The Grand Strategy of Xi Jinping

China spent much of 2014 seeking to revive the concept of “Asia for the Asians” that Japan proclaimed seven decades ago, when it was an imperial power seeking to impose its will on the region. But that effort may not end as badly for China as it did for Japan.

SEOUL – China spent much of 2014 seeking to revive a concept that Japan proclaimed seven decades ago, when it was an imperial power seeking to impose its will on the region: “Asia for the Asians.” But that effort may not end as badly for China as it did for Japan.

International relations tend to become destabilized by rapid changes in the distribution of power. Established powers’ resistance to their rising counterparts’ demands for a larger role in setting the global agenda fuel tensions and disrupt the existing world order.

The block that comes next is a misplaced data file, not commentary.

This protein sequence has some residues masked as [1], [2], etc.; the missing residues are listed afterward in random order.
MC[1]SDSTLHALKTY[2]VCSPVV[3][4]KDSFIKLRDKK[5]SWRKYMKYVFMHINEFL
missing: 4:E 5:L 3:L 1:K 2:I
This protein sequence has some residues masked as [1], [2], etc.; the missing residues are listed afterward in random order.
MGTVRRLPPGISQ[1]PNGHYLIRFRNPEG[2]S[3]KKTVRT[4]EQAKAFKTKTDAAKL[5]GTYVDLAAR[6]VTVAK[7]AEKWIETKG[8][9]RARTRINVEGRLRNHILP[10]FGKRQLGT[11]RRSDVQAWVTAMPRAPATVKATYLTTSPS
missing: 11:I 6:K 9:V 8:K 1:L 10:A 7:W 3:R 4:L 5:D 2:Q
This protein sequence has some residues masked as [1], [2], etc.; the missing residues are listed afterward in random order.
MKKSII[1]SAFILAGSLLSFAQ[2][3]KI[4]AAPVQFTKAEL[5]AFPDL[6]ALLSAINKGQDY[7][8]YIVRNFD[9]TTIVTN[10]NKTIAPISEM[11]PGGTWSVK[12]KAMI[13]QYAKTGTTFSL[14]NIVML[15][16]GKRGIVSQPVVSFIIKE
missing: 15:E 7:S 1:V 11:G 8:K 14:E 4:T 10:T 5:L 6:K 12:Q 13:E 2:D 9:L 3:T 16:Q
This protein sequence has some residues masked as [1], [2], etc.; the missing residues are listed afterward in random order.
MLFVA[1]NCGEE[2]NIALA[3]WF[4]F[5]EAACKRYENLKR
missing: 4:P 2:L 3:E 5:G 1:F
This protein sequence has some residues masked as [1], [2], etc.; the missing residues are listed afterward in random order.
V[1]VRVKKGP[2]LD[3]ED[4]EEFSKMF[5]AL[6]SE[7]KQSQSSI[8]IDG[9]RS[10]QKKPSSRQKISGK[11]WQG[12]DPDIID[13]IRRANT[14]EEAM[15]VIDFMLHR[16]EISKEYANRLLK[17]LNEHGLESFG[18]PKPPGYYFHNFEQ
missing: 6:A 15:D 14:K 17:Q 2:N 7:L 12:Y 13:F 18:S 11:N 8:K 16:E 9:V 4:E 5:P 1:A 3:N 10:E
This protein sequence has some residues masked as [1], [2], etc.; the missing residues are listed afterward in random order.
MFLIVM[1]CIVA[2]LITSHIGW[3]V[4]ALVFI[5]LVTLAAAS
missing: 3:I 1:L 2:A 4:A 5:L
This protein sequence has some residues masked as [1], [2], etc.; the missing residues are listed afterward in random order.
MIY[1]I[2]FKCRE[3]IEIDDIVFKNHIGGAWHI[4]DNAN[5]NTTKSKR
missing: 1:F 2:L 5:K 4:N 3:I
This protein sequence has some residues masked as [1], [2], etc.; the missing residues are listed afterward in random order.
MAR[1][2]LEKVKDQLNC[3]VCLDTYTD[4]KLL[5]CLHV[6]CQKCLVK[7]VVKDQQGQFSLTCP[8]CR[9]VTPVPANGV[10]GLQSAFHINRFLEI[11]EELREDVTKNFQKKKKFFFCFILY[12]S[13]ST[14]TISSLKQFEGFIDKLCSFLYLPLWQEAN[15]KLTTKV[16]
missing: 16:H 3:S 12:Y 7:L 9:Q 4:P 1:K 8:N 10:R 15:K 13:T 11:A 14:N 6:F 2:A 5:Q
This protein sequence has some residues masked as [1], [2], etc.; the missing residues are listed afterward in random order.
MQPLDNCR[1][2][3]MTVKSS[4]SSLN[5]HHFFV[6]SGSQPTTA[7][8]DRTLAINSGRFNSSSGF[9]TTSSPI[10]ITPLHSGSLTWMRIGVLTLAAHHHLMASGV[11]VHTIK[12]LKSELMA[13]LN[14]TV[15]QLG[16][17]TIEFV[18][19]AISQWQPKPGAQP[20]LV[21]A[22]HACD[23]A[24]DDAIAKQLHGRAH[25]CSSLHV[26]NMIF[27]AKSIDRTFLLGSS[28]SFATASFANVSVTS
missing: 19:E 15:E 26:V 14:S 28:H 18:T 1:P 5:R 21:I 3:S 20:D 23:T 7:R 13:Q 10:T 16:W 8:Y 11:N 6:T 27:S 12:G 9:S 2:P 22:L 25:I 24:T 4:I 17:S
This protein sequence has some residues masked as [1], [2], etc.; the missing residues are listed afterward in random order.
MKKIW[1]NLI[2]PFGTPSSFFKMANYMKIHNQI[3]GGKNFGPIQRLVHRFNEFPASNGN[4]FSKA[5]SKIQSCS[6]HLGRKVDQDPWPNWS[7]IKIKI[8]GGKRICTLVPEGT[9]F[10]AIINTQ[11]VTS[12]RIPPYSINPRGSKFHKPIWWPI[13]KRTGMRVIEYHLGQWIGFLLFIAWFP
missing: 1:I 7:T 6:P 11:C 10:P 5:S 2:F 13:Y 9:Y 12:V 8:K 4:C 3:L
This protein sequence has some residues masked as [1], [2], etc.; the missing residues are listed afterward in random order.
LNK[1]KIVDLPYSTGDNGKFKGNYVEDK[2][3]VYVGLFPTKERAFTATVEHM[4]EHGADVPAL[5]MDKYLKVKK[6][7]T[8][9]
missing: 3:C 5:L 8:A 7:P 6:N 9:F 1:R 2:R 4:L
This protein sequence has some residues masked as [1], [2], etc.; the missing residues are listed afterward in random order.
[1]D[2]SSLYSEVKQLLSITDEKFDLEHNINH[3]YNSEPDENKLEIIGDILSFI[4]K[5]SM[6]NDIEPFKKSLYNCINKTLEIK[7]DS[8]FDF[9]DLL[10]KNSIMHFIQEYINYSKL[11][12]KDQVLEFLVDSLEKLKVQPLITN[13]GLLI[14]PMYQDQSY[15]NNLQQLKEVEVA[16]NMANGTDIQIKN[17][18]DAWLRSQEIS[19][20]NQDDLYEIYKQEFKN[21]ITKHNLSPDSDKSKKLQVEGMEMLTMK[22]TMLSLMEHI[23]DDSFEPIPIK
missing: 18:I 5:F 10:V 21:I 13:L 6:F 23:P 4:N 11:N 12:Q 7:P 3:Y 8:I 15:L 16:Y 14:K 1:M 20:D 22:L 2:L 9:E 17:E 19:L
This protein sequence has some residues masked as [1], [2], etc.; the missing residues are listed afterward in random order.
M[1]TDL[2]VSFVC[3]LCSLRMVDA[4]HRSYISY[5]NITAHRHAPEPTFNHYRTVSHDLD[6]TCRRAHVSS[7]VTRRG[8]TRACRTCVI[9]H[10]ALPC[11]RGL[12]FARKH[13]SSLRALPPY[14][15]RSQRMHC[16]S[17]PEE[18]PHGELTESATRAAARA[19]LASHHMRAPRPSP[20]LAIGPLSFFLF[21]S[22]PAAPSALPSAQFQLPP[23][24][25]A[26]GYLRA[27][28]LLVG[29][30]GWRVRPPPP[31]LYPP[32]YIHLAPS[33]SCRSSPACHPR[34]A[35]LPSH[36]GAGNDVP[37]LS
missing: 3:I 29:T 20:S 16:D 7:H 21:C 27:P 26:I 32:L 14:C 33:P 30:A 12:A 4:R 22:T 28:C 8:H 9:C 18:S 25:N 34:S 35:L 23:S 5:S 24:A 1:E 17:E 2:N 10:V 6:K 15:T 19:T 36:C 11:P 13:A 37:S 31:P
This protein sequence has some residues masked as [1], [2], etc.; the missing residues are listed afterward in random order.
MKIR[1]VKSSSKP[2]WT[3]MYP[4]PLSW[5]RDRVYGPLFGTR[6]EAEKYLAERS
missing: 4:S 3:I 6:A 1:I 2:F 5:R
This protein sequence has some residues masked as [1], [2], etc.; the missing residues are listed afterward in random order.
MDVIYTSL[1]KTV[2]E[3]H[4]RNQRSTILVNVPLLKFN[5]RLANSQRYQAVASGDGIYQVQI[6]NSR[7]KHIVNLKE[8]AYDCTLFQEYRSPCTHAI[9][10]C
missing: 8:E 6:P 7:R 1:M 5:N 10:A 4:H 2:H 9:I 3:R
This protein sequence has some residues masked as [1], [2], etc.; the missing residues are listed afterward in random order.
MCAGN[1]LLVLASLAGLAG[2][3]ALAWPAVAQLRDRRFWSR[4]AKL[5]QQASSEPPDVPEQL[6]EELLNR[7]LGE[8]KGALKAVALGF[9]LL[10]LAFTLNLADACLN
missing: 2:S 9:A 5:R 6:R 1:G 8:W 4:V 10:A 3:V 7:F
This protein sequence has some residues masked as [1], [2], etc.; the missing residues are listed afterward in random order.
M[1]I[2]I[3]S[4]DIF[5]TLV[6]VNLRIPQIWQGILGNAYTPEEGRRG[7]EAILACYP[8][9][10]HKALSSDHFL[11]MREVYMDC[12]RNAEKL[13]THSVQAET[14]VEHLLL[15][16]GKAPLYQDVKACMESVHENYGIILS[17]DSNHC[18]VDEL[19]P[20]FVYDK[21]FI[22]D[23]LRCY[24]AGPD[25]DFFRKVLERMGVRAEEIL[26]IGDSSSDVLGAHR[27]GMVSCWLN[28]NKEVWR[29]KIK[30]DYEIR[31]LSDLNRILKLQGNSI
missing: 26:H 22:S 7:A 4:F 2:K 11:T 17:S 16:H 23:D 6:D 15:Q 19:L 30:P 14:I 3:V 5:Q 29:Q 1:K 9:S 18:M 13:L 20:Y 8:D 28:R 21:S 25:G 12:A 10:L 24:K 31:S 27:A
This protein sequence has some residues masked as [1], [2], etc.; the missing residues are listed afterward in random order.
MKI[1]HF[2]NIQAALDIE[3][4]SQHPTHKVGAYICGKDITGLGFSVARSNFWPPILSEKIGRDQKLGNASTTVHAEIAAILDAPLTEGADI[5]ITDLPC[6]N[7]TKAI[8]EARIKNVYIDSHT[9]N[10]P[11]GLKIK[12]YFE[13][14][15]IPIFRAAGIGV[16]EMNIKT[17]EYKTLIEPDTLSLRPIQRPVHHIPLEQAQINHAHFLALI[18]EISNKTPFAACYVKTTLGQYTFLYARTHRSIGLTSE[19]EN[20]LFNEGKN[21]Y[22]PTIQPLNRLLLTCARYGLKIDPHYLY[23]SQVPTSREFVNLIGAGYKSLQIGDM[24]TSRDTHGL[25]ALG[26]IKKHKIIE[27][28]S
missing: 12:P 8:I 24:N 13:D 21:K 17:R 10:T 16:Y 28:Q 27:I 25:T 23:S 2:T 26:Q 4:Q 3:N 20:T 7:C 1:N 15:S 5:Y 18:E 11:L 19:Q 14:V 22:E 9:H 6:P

That is precisely what has been occurring lately between China and the United States, and is the impetus for China’s “Asia for the Asians” policy. In November 2013, China shook the regional order by unilaterally declaring an air-defense identification zone (ADIZ) over a large swath of the East China Sea that includes disputed territory – notably the Senkaku Islands (known in Chinese as the Diaoyu Islands) that are claimed by China, Japan, and Taiwan.

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